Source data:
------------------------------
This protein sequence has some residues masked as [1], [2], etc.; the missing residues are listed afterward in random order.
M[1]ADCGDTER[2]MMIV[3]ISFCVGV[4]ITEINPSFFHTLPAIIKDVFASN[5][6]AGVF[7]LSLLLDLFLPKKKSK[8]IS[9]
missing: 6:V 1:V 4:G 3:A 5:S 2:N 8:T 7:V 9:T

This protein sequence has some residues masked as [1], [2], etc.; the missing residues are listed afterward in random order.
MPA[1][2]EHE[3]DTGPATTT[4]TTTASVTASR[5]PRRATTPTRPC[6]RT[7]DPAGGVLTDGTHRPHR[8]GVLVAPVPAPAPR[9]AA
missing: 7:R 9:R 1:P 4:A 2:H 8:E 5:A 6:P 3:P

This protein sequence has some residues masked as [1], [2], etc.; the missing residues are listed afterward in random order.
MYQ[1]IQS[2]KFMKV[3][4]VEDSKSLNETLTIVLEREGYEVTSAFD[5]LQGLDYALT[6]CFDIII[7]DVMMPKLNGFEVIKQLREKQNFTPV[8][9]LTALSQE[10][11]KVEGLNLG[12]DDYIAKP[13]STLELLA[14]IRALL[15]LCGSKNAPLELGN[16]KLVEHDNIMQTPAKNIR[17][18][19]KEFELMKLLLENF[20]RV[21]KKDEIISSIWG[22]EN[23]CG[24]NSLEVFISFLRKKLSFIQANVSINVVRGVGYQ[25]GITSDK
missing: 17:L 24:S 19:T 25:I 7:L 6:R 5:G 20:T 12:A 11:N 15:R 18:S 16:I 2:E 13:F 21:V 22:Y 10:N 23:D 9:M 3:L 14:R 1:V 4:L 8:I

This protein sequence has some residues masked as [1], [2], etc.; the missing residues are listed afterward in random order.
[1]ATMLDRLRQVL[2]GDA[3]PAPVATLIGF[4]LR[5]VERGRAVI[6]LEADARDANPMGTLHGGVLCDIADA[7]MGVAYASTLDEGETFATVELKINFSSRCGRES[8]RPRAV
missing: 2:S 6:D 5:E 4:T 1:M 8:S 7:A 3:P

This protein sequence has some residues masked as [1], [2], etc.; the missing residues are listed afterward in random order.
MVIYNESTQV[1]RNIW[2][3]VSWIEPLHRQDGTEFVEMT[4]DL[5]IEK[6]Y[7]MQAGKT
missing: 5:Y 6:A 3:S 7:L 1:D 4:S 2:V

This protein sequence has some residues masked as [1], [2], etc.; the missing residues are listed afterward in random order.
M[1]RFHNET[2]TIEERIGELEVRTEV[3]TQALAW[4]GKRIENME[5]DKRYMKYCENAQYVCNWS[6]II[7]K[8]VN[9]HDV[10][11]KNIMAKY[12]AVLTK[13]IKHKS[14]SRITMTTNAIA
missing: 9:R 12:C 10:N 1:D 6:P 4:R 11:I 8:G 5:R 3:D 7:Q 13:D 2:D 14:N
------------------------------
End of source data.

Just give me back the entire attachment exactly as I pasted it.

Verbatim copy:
This protein sequence has some residues masked as [1], [2], etc.; the missing residues are listed afterward in random order.
M[1]ADCGDTER[2]MMIV[3]ISFCVGV[4]ITEINPSFFHTLPAIIKDVFASN[5][6]AGVF[7]LSLLLDLFLPKKKSK[8]IS[9]
missing: 6:V 1:V 4:G 3:A 5:S 2:N 8:T 7:V 9:T

This protein sequence has some residues masked as [1], [2], etc.; the missing residues are listed afterward in random order.
MPA[1][2]EHE[3]DTGPATTT[4]TTTASVTASR[5]PRRATTPTRPC[6]RT[7]DPAGGVLTDGTHRPHR[8]GVLVAPVPAPAPR[9]AA
missing: 7:R 9:R 1:P 4:A 2:H 8:E 5:A 6:P 3:P

This protein sequence has some residues masked as [1], [2], etc.; the missing residues are listed afterward in random order.
MYQ[1]IQS[2]KFMKV[3][4]VEDSKSLNETLTIVLEREGYEVTSAFD[5]LQGLDYALT[6]CFDIII[7]DVMMPKLNGFEVIKQLREKQNFTPV[8][9]LTALSQE[10][11]KVEGLNLG[12]DDYIAKP[13]STLELLA[14]IRALL[15]LCGSKNAPLELGN[16]KLVEHDNIMQTPAKNIR[17][18][19]KEFELMKLLLENF[20]RV[21]KKDEIISSIWG[22]EN[23]CG[24]NSLEVFISFLRKKLSFIQANVSINVVRGVGYQ[25]GITSDK
missing: 17:L 24:S 19:T 25:I 7:L 6:R 5:G 20:T 12:A 11:N 15:R 18:S 16:I 2:E 13:F 21:V 22:Y 10:N 23:D 9:M 3:L 14:R 1:V 4:L 8:I

This protein sequence has some residues masked as [1], [2], etc.; the missing residues are listed afterward in random order.
[1]ATMLDRLRQVL[2]GDA[3]PAPVATLIGF[4]LR[5]VERGRAVI[6]LEADARDANPMGTLHGGVLCDIADA[7]MGVAYASTLDEGETFATVELKINFSSRCGRES[8]RPRAV
missing: 2:S 6:D 5:E 4:T 1:M 8:S 7:A 3:P

This protein sequence has some residues masked as [1], [2], etc.; the missing residues are listed afterward in random order.
MVIYNESTQV[1]RNIW[2][3]VSWIEPLHRQDGTEFVEMT[4]DL[5]IEK[6]Y[7]MQAGKT
missing: 5:Y 6:A 3:S 7:L 1:D 4:S 2:V

This protein sequence has some residues masked as [1], [2], etc.; the missing residues are listed afterward in random order.
M[1]RFHNET[2]TIEERIGELEVRTEV[3]TQALAW[4]GKRIENME[5]DKRYMKYCENAQYVCNWS[6]II[7]K[8]VN[9]HDV[10][11]KNIMAKY[12]AVLTK[13]IKHKS[14]SRITMTTNAIA
missing: 9:R 12:C 10:N 1:D 6:P 4:R 11:I 8:G 5:R 3:D 7:Q 13:D 2:D 14:N